(left)

I looked at this slide and I thought that while it was informative, but a little on the bland side.

 

 

 

 

(right)

The revised slide on the right is a step in the right direction.  It shows blue skies and a “positive outlook” for the school year.  There is the healthy green of the trees and the learning environment looks fertile.  :)

 

 

 

 

 

(right)

The revised slide makes the kids the focus and it clearly shows the students in their restaurant role play.

 

 

 

 

 

 

(right)

Also, I decided to take the initial wording from the original slide, reduce the wording to only three key words, and include more visuals.

 

 

 

 

 

 

 

 

 

 

 

 

 

 

 

 

 

(left)

Original slide

 

 

 

 

 

(right)

Focus on the key imagery–listening and speaking.

 

 

 

 

 

(left)

For this slide, I remember pretty much reading from the slide.  As mentioned by many, it is important to keep the slide simple.  If necessary, the important information can be included in a hand-out for future reading/reference.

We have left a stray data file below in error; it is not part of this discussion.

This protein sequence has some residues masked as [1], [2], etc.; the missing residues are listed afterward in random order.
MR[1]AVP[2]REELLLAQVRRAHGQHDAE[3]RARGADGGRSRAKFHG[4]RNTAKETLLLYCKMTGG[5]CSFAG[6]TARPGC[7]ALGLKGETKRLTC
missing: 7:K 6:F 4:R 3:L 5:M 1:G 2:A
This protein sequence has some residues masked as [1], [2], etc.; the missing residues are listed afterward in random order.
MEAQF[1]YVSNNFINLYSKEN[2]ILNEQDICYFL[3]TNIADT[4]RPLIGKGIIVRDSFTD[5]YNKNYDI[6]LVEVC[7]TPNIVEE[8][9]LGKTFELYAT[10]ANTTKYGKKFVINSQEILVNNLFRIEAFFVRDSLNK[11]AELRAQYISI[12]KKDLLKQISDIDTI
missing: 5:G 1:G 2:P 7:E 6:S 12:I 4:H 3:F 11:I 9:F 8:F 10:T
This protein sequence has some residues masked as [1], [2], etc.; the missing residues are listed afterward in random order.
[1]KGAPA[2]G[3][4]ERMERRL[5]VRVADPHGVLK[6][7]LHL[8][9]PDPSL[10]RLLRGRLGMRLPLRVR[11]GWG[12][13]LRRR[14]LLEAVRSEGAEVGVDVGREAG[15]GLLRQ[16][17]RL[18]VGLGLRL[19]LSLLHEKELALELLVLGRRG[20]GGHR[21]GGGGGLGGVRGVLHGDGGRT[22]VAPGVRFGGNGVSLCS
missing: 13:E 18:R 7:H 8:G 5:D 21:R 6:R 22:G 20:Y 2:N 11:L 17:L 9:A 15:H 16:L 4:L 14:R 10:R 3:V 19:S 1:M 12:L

(right)

Perhaps this is the slide with the most drastic change.  Meeting diverse needs, I ran across this picture of bamboo.  While I know that Garr presented on the lessons of bamboo in the TedxTokyo talk, I liken the bamboo to the elementary students.  Bamboo ranges from shoots to tall stalks.  Students range from first graders losing their first teeth to fifth graders bursting out of their chairs and desks.

 

The story behind the slide makes this slide much more interesting than the original slide.  The imagery of bamboo shooting up to the sky tells a more interesting story than the previous bullet points.

Reading over this post, I am happy with the visual results.  Compared to the original slides, I am much more moved and inspired by the revised slides.  (I am easy to please.)  This process has been good for me and I can see using this post as a future reference when I need another quick recap on how to purify my presentations.

While I understand that I still have much to improve with my presentations, I believe I have taken one small step towards presentation enlightenment.

 

Other Resources

Duarte

 

Permanent link to this article: http://www.coetail.com/dimanishi/2012/03/30/key-words-and-visuals-what-contributes-to-the-story/

Mar 16

My Blog-Let’s Kick it Up a Notch

Permanent link to this article: http://www.coetail.com/dimanishi/2012/03/16/my-blog-lets-kick-it-up-a-notch-week-1/